The "Urban and Rural Vegetable Gardens" project aims to make food cheaper for consumers. Every year it will add 20.000 beneficiaries, for a total 5 years.
It will be executed in two phases. "The first phase is intended for urban plantations with planted surfaces between 500 and 2.000 square meters", reported newspaper Elsiglo.com. "The second phase will include people living in the capital city, who normally reside in reduced spaces. In this case, growing will be done on prefabricated pots, and will enjoy the same benefits as the first phase".
The Outlook for Agriculture and Rural Development in the Americas: A perspective on Latin America and the Caribbean 2011-2012.
ECLAC, FAO and IICA press release:
San Jose, Costa Rica, October 21 (ECLAC/FAO/IICA). Despite the current context of volatility and high food prices, in the long term, the agricultural sector in Latin America and the Caribbean (LAC) will be able to take advantage of the opportunities afforded by having available land - albeit concentrated in a few countries- a relative abundance of water, biodiversity and well-educated human resources.
Brazil could supply the Salvadoran agriculture industry with technical assistance and know-how.
Agriculture and trade officials from Brazil are in the country, discussing the basis of a potential agreement.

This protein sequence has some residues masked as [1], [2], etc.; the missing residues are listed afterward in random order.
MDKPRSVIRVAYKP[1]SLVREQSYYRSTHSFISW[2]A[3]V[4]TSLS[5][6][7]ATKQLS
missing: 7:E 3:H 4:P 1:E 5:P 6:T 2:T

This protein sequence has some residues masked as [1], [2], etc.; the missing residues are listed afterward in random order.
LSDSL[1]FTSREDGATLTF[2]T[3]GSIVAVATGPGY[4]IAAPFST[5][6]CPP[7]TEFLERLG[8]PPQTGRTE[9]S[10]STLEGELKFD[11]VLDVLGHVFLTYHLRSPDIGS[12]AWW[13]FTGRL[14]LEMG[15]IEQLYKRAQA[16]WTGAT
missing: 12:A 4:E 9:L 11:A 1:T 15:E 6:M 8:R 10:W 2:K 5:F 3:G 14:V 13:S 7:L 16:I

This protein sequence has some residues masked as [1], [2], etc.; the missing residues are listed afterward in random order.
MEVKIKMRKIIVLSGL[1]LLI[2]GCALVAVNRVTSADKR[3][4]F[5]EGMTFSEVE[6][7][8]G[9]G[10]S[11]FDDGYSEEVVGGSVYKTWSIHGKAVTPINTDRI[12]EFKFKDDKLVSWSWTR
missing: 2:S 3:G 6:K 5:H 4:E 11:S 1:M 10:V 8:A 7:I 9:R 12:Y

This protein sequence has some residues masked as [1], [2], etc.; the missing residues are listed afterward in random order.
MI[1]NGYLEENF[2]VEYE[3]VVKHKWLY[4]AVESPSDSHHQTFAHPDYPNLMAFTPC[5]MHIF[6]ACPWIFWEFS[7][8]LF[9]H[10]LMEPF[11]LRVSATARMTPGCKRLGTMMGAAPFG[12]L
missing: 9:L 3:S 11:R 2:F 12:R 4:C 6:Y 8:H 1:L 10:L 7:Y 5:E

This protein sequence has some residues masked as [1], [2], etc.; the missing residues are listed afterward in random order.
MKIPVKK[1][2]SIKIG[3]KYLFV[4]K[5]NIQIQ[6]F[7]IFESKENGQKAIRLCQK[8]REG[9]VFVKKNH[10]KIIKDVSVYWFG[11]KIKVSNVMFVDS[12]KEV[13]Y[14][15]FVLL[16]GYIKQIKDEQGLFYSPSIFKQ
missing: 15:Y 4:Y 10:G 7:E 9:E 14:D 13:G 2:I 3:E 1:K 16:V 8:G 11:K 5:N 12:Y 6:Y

“The parties will share past experiences of using micro financing to boost agricultural development, technical assistance, successful policies implemented in Brazil and opportunities for Agro industries”, reported Laprensagrafica.com.
Netherlands will fund with $13.4 million a project in Nicaragua to increase productivity of both products and take more advantage of their commercialisation.
"Five thousand small farmers in six departments, will be part of the "Project for sustainable market access and food security for Coffee and Cocoa Producers of Nicaragua" to be financed by a Dutch cooperation," reported Elnuevodiario.com.ni.
The United Nations Food and Agriculture Organization (FAO) is donating US$100 million to boost Nicaragua's recently commenced crop cycle.
FAO representative Armando Cerrato said the bulk of the money would be used to help small farmers to buy seeds for their rice and corn crops. Seed prices have surged as demand led by China and India contributes to a growing world food crisis.
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